Eilis Lacey has come of age in small-town Ireland in the hard years following World War Two. When an Irish priest from Brooklyn offers to sponsor Eilis in America — to live and work in a Brooklyn neighborhood “just like Ireland” — she decides she must go, leaving her fragile mother and her charismatic sister behind. Eilis finds work in a department store on Fulton Street, and when she least expects it, finds love. Tony, who loves the Dodgers and his big Italian family, slowly wins her over with patient charm. But just as Eilis begins to fall in love with Tony, devastating news from Ireland threatens the promise of her future.

I already talked about this film/book in another post, but I wanted to feature it in this new meme. This is one of those cases where I watched the film, fell in love with it and decided to read the book hoping to feel the same. Spoiler: I didn’t.

I watched the Brooklyn film back in 2015 and I’ve watched it probably 3 times more ever since (and I still want to watch it again). I’m fully aware that this is a rather “simple” film, in the sense that it’s not an epic romantic drama like Titanic or even The Notebook. Some people have told me that: “yes, it was okay, just nothing special”. But when I watched this movie, I hadn’t watched a romantic flick where I rooted so much for the characters in a very LONG time. I had already made my mind when I watched the trailer, as I remember thinking: this Italian “fella” is so cute. And sometimes, a story is justs perfect for you.

The story features various ingredients I really enjoy (no murders this time haha!): Irish immigrants in New York, Brooklyn (I’m completely in love with the Brooklyn area), Italian accents, Irish accents, the 50s, Sunday dances, genuinely good guys who are gentle, kind and funny…

The book wasn’t bad and I would’ve probably liked it better had I read it before watching the film. It just was so different, I found it rather “cold” and I didn’t care about the characters that much. The relationships didn’t feel genuine, I felt like Eilis didn’t really like any of the guys and I certainly want to feel something when I’m reading about a romantic relationship. Underwhelmed was the perfect word to describe my feelings while reading the novel.

So this time, the film is a clear winner. Saoirse Ronan was fantastic, and I want to be Eilis and have Emory Cohen’s Tony fall in love with me. Also, I can’t watch the final monologue without bawling like a baby.

Book vs Film #1 Before I Fall

For popular high school senior Samantha Kingston, February 12—”Cupid Day”—should be one big party, a day of valentines and roses and the privileges that come with being at the top of the social pyramid. And it is…until she dies in a terrible accident that night. However, she still wakes up the next morning. In fact, Sam lives the last day of her life seven times, until she realizes that by making even the slightest changes, she may hold more power than she ever imagined.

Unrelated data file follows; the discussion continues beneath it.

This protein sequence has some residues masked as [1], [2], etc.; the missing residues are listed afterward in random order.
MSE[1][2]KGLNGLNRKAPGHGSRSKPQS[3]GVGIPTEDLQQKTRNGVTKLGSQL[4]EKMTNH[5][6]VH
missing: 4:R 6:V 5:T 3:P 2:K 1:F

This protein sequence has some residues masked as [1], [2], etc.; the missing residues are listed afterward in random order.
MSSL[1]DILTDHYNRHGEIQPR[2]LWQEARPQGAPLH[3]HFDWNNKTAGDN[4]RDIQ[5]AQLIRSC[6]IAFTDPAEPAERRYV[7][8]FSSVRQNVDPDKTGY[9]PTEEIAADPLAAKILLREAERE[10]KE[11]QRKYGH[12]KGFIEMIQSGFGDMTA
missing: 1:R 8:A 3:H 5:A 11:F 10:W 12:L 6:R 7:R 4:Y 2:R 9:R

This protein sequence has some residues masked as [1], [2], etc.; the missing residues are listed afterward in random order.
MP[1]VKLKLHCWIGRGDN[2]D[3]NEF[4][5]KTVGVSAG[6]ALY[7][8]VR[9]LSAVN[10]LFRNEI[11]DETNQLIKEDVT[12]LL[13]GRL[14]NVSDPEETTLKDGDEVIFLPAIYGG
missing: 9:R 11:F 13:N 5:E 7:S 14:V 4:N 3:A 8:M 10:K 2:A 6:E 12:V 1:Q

Back in 2010, when I still read YA books, I discovered Before I Fall by Lauren Oliver. The novel became an instant favorite and I absolutely loved the fun mix between Groundhog Day and Mean Girls. I’ve always enjoyed this type of “time-traveling” concept and the story also featured a powerful message. I’m a sucker for stories that include strong character development and this is a perfect example.

Years later, I still remembered the book fondly, but I’d often wondered if I would enjoy it that much had I read it now for the first time. So when I saw that the film adaptation had been released this year, I decided to watch it in order to prove my point. Was I too “old” for Before I Fall? Would the film version spoil my idealized vision of the book?

95 minutes and many tears later, I realized that the film was actually as powerful & magic as the book. And this is how film adaptations are done, Hollywood! Before you say anything, I admit I cry easily and I might’ve been overly emotional the day I watched it, but believe me, I hadn’t enjoyed a teen flick since Hailee Steinfeld’s The Edge of Seventeen.

Before I Fall was surprisingly smart, tender and emotional. The young actors were good and the script perfectly captured the novel’s essence.  As Sam keeps living the same day over and over again, I couldn’t help but wonder what I would do in that situation. And who doesn’t love a good redemption story? Can’t wait to watch it again!